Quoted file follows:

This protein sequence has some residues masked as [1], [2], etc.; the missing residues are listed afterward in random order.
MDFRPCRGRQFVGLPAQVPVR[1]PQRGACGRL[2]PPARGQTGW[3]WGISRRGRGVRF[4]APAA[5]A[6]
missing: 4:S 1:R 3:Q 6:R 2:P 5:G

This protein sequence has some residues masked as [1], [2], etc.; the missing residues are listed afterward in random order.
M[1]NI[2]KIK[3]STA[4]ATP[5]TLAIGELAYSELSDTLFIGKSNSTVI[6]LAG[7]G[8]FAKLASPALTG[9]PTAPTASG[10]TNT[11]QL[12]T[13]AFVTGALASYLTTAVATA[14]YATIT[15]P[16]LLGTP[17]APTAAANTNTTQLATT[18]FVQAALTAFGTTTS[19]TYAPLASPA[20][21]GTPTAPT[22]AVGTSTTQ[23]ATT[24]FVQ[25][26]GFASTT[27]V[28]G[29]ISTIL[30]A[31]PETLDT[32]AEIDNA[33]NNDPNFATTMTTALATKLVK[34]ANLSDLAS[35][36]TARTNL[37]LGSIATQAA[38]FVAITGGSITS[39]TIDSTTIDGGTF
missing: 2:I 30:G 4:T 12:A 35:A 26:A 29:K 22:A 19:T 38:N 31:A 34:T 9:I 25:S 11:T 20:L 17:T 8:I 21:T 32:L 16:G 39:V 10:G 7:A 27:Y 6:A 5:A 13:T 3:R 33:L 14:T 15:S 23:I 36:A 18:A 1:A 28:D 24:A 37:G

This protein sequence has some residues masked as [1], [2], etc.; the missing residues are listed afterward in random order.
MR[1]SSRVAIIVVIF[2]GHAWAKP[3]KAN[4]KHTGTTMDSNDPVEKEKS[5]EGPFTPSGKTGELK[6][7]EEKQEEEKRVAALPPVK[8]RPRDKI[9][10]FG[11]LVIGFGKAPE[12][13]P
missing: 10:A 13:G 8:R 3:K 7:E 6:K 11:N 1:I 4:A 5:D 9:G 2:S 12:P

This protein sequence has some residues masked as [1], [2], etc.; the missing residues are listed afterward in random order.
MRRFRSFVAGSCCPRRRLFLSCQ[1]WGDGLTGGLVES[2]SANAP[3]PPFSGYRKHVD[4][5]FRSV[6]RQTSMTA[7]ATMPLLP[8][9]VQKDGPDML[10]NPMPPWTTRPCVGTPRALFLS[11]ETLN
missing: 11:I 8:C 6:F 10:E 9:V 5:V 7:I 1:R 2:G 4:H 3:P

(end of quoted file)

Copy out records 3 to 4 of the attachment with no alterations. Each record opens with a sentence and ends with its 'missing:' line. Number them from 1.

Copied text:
This protein sequence has some residues masked as [1], [2], etc.; the missing residues are listed afterward in random order.
MR[1]SSRVAIIVVIF[2]GHAWAKP[3]KAN[4]KHTGTTMDSNDPVEKEKS[5]EGPFTPSGKTGELK[6][7]EEKQEEEKRVAALPPVK[8]RPRDKI[9][10]FG[11]LVIGFGKAPE[12][13]P
missing: 10:A 13:G 8:R 3:K 7:E 6:K 11:N 1:I 4:A 5:D 9:G 2:S 12:P

This protein sequence has some residues masked as [1], [2], etc.; the missing residues are listed afterward in random order.
MRRFRSFVAGSCCPRRRLFLSCQ[1]WGDGLTGGLVES[2]SANAP[3]PPFSGYRKHVD[4][5]FRSV[6]RQTSMTA[7]ATMPLLP[8][9]VQKDGPDML[10]NPMPPWTTRPCVGTPRALFLS[11]ETLN
missing: 11:I 8:C 6:F 10:E 9:V 5:V 7:I 1:R 2:G 4:H 3:P